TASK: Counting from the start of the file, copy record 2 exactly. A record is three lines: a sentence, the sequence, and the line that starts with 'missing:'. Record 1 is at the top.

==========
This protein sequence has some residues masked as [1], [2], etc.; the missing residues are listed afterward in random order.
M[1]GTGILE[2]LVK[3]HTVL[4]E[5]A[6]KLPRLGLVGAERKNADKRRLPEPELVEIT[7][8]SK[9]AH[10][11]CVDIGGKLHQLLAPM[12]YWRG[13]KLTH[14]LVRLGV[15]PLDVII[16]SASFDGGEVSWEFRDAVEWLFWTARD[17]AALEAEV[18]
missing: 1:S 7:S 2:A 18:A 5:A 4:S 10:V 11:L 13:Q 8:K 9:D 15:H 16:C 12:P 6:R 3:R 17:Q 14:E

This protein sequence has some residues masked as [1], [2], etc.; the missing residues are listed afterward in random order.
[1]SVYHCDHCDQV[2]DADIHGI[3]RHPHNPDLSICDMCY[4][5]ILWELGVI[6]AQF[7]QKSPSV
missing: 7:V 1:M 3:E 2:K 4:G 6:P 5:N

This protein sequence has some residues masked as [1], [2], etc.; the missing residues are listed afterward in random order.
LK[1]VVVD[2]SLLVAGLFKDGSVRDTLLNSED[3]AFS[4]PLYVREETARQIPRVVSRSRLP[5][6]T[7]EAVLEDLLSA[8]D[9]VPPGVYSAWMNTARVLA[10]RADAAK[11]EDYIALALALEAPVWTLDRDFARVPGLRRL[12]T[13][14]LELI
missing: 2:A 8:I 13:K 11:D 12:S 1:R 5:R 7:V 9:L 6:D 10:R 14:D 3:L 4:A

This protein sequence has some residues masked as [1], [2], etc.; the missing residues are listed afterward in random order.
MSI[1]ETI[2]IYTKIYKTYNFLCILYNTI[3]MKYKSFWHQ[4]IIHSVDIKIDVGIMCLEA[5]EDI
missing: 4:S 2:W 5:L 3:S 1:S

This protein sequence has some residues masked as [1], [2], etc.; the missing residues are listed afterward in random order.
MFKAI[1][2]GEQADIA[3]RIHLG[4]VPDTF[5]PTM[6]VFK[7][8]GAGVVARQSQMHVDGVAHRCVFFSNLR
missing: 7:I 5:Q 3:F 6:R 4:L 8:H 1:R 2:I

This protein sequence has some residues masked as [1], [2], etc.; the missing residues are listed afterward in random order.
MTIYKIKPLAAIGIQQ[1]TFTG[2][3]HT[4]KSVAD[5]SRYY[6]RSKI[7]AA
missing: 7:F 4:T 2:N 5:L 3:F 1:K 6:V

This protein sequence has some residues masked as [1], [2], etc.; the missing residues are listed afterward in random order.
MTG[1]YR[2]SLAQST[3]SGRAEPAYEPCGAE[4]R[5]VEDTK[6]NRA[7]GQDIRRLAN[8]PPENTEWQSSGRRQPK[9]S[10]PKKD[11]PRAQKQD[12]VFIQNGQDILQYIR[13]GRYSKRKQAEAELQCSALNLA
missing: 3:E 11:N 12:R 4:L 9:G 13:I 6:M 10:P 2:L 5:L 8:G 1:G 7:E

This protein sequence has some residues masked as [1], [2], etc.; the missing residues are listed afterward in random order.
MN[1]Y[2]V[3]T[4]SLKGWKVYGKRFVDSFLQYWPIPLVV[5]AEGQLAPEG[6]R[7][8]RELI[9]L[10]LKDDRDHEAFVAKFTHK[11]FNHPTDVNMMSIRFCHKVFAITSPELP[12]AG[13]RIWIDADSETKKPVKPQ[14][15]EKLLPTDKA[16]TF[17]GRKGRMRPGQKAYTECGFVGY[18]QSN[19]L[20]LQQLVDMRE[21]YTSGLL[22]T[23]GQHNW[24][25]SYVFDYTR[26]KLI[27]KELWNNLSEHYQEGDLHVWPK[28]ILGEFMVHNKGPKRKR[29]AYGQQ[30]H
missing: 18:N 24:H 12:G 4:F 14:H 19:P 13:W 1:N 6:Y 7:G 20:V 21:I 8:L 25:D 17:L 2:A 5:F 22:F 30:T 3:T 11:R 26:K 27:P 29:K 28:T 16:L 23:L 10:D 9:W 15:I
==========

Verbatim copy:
This protein sequence has some residues masked as [1], [2], etc.; the missing residues are listed afterward in random order.
[1]SVYHCDHCDQV[2]DADIHGI[3]RHPHNPDLSICDMCY[4][5]ILWELGVI[6]AQF[7]QKSPSV
missing: 7:V 1:M 3:E 2:K 4:G 6:P 5:N